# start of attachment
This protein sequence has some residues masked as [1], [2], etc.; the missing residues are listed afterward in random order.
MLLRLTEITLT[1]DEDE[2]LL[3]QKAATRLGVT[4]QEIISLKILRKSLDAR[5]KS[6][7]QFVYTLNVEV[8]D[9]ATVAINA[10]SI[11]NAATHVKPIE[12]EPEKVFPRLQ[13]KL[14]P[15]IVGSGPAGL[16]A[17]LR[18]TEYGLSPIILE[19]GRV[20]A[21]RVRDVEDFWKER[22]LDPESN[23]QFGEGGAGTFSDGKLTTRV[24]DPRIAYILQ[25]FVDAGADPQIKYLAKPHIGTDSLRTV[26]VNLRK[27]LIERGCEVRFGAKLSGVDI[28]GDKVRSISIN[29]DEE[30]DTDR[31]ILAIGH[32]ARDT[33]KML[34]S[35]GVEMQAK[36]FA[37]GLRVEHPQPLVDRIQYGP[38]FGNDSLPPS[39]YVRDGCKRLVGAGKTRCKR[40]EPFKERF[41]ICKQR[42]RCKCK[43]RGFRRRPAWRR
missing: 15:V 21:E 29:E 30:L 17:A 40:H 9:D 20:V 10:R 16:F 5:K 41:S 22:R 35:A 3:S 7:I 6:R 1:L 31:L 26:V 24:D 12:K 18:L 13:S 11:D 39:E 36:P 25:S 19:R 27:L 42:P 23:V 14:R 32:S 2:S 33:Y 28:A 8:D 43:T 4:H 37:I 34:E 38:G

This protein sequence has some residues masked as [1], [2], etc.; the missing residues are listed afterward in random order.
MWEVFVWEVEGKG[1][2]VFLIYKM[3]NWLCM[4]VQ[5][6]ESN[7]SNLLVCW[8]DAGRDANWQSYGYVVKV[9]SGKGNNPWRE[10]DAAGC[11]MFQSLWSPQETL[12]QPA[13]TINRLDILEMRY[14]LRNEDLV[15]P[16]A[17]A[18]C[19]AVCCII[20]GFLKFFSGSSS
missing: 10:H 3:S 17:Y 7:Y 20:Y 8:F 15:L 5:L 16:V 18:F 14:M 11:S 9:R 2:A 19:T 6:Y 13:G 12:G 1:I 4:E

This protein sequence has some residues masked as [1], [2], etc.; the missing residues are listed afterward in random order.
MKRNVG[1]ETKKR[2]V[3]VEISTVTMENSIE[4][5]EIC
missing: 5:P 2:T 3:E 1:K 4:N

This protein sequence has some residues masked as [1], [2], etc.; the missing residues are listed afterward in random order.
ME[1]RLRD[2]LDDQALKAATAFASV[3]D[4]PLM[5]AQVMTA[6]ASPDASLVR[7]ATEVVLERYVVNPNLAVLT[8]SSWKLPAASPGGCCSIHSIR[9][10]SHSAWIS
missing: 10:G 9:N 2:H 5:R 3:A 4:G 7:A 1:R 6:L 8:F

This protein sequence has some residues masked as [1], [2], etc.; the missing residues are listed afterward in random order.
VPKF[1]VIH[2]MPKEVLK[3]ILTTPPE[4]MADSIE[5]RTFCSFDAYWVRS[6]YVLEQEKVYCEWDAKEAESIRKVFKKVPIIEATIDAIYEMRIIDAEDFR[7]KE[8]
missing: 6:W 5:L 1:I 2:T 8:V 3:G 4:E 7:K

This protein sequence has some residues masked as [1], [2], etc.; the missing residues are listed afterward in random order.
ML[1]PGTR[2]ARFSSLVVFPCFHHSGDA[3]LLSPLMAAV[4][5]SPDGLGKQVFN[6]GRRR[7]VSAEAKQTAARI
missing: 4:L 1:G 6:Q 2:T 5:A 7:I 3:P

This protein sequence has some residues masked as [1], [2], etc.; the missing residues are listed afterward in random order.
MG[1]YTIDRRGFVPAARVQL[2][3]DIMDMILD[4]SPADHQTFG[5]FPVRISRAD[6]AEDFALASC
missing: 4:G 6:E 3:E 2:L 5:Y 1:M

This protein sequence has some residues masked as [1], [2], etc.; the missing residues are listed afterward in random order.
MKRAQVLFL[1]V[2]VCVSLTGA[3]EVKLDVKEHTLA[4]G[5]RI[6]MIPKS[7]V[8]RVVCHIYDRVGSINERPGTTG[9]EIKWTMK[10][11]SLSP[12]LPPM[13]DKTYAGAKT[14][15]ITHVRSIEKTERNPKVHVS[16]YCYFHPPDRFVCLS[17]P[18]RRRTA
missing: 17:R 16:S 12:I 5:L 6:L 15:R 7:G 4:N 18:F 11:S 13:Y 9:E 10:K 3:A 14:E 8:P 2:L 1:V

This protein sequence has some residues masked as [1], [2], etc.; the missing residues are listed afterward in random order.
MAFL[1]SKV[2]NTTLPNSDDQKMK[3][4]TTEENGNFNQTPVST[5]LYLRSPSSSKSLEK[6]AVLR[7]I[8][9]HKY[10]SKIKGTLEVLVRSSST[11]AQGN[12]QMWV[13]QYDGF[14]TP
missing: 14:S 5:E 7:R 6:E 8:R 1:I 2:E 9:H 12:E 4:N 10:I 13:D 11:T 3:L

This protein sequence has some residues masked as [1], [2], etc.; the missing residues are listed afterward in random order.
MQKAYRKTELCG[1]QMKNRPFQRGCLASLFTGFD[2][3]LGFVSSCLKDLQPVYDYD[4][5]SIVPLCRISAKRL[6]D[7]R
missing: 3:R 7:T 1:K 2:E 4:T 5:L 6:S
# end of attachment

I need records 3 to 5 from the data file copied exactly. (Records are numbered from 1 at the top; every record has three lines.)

This protein sequence has some residues masked as [1], [2], etc.; the missing residues are listed afterward in random order.
MKRNVG[1]ETKKR[2]V[3]VEISTVTMENSIE[4][5]EIC
missing: 5:P 2:T 3:E 1:K 4:N

This protein sequence has some residues masked as [1], [2], etc.; the missing residues are listed afterward in random order.
ME[1]RLRD[2]LDDQALKAATAFASV[3]D[4]PLM[5]AQVMTA[6]ASPDASLVR[7]ATEVVLERYVVNPNLAVLT[8]SSWKLPAASPGGCCSIHSIR[9][10]SHSAWIS
missing: 10:G 9:N 2:H 5:R 3:A 4:G 7:A 1:R 6:L 8:F

This protein sequence has some residues masked as [1], [2], etc.; the missing residues are listed afterward in random order.
VPKF[1]VIH[2]MPKEVLK[3]ILTTPPE[4]MADSIE[5]RTFCSFDAYWVRS[6]YVLEQEKVYCEWDAKEAESIRKVFKKVPIIEATIDAIYEMRIIDAEDFR[7]KE[8]
missing: 6:W 5:L 1:I 2:T 8:V 3:G 4:E 7:K